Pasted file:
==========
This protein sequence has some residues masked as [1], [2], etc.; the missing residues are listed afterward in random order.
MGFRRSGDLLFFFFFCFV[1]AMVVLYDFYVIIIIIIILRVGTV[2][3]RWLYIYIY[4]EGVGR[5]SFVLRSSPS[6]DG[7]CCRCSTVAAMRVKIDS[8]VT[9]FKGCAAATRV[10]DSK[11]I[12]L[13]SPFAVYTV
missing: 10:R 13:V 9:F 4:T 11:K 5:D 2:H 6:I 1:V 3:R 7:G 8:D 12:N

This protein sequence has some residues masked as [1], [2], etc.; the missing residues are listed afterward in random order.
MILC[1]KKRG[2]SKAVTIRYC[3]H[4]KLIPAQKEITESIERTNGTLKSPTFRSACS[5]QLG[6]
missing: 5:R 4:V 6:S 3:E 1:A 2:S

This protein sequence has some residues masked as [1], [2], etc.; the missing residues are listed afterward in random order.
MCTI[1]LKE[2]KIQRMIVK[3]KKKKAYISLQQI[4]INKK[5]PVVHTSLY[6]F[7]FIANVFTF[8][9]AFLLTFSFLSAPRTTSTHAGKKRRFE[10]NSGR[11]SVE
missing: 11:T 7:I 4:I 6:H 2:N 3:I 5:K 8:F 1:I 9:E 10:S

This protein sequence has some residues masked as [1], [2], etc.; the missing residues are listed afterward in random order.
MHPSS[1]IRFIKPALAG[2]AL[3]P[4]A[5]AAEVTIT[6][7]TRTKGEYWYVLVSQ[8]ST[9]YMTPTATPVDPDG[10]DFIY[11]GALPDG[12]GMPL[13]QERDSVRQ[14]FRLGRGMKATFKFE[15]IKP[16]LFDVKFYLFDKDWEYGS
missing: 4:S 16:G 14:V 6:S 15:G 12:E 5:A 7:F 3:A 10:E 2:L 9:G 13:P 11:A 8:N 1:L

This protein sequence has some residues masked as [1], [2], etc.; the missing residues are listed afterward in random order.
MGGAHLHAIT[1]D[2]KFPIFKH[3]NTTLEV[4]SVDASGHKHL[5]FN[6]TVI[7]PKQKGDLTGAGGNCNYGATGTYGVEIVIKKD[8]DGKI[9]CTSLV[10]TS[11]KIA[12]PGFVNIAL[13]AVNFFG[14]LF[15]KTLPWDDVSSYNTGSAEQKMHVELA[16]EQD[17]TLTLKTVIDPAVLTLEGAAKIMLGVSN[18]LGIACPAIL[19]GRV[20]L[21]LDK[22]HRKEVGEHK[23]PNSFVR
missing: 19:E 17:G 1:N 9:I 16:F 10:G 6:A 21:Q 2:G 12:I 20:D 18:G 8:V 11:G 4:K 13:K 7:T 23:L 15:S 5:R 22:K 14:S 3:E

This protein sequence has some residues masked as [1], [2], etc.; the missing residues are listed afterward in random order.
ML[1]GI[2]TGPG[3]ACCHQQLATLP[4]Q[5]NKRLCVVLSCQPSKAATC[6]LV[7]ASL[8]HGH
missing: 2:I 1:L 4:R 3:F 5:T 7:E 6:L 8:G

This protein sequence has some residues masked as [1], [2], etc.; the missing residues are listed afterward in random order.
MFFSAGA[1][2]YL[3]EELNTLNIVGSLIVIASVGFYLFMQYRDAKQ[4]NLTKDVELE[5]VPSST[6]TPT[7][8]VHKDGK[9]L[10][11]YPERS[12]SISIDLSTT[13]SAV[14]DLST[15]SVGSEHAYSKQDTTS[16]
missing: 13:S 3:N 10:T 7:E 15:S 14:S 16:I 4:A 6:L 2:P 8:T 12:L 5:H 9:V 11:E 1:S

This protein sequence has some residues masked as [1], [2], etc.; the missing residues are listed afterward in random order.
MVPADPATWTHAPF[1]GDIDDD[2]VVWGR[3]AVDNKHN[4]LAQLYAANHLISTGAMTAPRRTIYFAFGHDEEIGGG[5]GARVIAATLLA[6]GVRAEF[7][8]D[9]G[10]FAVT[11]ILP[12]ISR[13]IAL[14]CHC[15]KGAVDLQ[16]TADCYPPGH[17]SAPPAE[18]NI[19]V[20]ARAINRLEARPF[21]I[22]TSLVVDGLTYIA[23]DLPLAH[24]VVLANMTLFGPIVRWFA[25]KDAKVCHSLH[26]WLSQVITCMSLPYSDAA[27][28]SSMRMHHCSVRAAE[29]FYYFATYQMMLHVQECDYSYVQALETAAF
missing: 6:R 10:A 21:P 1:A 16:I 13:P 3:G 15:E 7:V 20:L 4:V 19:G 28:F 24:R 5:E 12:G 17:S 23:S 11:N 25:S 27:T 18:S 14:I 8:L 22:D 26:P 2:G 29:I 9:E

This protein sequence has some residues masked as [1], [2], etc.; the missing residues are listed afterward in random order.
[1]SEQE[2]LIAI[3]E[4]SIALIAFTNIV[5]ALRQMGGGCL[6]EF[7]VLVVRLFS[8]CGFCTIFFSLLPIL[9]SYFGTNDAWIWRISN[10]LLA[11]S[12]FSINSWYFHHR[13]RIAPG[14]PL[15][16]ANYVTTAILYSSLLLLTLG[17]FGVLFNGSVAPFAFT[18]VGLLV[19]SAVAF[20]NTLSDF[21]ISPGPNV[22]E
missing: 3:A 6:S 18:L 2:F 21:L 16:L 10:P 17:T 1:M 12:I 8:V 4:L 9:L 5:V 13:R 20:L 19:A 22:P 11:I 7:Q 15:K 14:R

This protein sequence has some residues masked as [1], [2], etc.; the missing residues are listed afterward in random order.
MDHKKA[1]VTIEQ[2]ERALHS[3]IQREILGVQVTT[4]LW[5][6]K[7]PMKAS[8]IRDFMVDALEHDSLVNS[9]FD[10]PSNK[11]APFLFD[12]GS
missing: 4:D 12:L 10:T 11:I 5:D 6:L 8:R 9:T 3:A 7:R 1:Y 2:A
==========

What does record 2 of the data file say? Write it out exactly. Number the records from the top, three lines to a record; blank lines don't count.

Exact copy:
This protein sequence has some residues masked as [1], [2], etc.; the missing residues are listed afterward in random order.
MILC[1]KKRG[2]SKAVTIRYC[3]H[4]KLIPAQKEITESIERTNGTLKSPTFRSACS[5]QLG[6]
missing: 5:R 4:V 6:S 3:E 1:A 2:S